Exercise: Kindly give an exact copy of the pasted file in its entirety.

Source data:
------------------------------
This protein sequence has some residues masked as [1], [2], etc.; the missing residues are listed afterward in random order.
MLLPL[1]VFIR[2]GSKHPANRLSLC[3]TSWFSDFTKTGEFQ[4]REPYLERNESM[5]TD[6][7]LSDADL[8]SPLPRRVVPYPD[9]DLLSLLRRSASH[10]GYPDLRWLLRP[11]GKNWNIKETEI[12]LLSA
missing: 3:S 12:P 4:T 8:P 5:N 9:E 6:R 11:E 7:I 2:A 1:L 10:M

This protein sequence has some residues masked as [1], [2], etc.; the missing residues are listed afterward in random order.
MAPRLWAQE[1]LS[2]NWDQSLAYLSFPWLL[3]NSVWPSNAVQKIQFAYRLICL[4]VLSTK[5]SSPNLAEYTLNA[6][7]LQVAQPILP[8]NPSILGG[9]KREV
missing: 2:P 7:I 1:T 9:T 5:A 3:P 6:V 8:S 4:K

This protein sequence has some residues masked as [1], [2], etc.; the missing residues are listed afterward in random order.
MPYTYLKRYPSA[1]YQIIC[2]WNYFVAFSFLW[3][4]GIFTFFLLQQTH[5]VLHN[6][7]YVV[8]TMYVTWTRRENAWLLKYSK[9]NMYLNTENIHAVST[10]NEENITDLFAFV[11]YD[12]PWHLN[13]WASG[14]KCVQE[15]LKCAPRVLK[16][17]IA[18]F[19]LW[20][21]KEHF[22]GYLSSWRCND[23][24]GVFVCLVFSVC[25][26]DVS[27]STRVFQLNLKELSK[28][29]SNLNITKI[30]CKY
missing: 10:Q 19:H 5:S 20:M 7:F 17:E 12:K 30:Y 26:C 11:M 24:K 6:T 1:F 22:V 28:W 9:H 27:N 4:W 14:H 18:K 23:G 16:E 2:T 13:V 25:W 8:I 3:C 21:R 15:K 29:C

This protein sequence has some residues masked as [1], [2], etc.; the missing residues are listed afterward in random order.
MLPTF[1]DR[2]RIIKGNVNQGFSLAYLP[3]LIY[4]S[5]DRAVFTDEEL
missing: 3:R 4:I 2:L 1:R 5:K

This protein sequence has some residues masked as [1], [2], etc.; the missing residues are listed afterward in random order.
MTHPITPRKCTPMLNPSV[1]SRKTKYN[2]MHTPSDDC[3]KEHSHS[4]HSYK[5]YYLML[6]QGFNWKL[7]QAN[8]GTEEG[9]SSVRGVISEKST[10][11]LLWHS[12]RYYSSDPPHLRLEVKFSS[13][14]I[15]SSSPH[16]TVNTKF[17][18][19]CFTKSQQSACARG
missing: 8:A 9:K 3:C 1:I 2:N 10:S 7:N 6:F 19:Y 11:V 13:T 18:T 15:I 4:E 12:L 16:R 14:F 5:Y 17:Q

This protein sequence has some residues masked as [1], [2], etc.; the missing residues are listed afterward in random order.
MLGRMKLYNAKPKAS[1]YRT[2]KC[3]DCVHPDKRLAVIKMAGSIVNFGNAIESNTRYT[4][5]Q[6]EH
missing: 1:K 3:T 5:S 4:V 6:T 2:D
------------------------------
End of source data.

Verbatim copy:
This protein sequence has some residues masked as [1], [2], etc.; the missing residues are listed afterward in random order.
MLLPL[1]VFIR[2]GSKHPANRLSLC[3]TSWFSDFTKTGEFQ[4]REPYLERNESM[5]TD[6][7]LSDADL[8]SPLPRRVVPYPD[9]DLLSLLRRSASH[10]GYPDLRWLLRP[11]GKNWNIKETEI[12]LLSA
missing: 3:S 12:P 4:T 8:P 5:N 9:E 6:R 11:E 7:I 2:A 1:L 10:M

This protein sequence has some residues masked as [1], [2], etc.; the missing residues are listed afterward in random order.
MAPRLWAQE[1]LS[2]NWDQSLAYLSFPWLL[3]NSVWPSNAVQKIQFAYRLICL[4]VLSTK[5]SSPNLAEYTLNA[6][7]LQVAQPILP[8]NPSILGG[9]KREV
missing: 2:P 7:I 1:T 9:T 5:A 3:P 6:V 8:S 4:K

This protein sequence has some residues masked as [1], [2], etc.; the missing residues are listed afterward in random order.
MPYTYLKRYPSA[1]YQIIC[2]WNYFVAFSFLW[3][4]GIFTFFLLQQTH[5]VLHN[6][7]YVV[8]TMYVTWTRRENAWLLKYSK[9]NMYLNTENIHAVST[10]NEENITDLFAFV[11]YD[12]PWHLN[13]WASG[14]KCVQE[15]LKCAPRVLK[16][17]IA[18]F[19]LW[20][21]KEHF[22]GYLSSWRCND[23][24]GVFVCLVFSVC[25][26]DVS[27]STRVFQLNLKELSK[28][29]SNLNITKI[30]CKY
missing: 10:Q 19:H 5:S 20:M 7:F 17:E 12:K 30:Y 26:C 11:M 24:K 6:T 1:F 22:V 28:W 9:H 27:N 4:W 14:H 18:K 23:G 16:E 2:T 13:V 25:W 8:I 3:C 21:R 15:K 29:C

This protein sequence has some residues masked as [1], [2], etc.; the missing residues are listed afterward in random order.
MLPTF[1]DR[2]RIIKGNVNQGFSLAYLP[3]LIY[4]S[5]DRAVFTDEEL
missing: 3:R 4:I 2:L 1:R 5:K

This protein sequence has some residues masked as [1], [2], etc.; the missing residues are listed afterward in random order.
MTHPITPRKCTPMLNPSV[1]SRKTKYN[2]MHTPSDDC[3]KEHSHS[4]HSYK[5]YYLML[6]QGFNWKL[7]QAN[8]GTEEG[9]SSVRGVISEKST[10][11]LLWHS[12]RYYSSDPPHLRLEVKFSS[13][14]I[15]SSSPH[16]TVNTKF[17][18][19]CFTKSQQSACARG
missing: 8:A 9:K 3:C 1:I 2:N 10:S 7:N 6:F 19:Y 11:V 13:T 18:T 15:I 4:E 12:L 16:R 14:F 5:Y 17:Q

This protein sequence has some residues masked as [1], [2], etc.; the missing residues are listed afterward in random order.
MLGRMKLYNAKPKAS[1]YRT[2]KC[3]DCVHPDKRLAVIKMAGSIVNFGNAIESNTRYT[4][5]Q[6]EH
missing: 1:K 3:T 5:S 4:V 6:T 2:D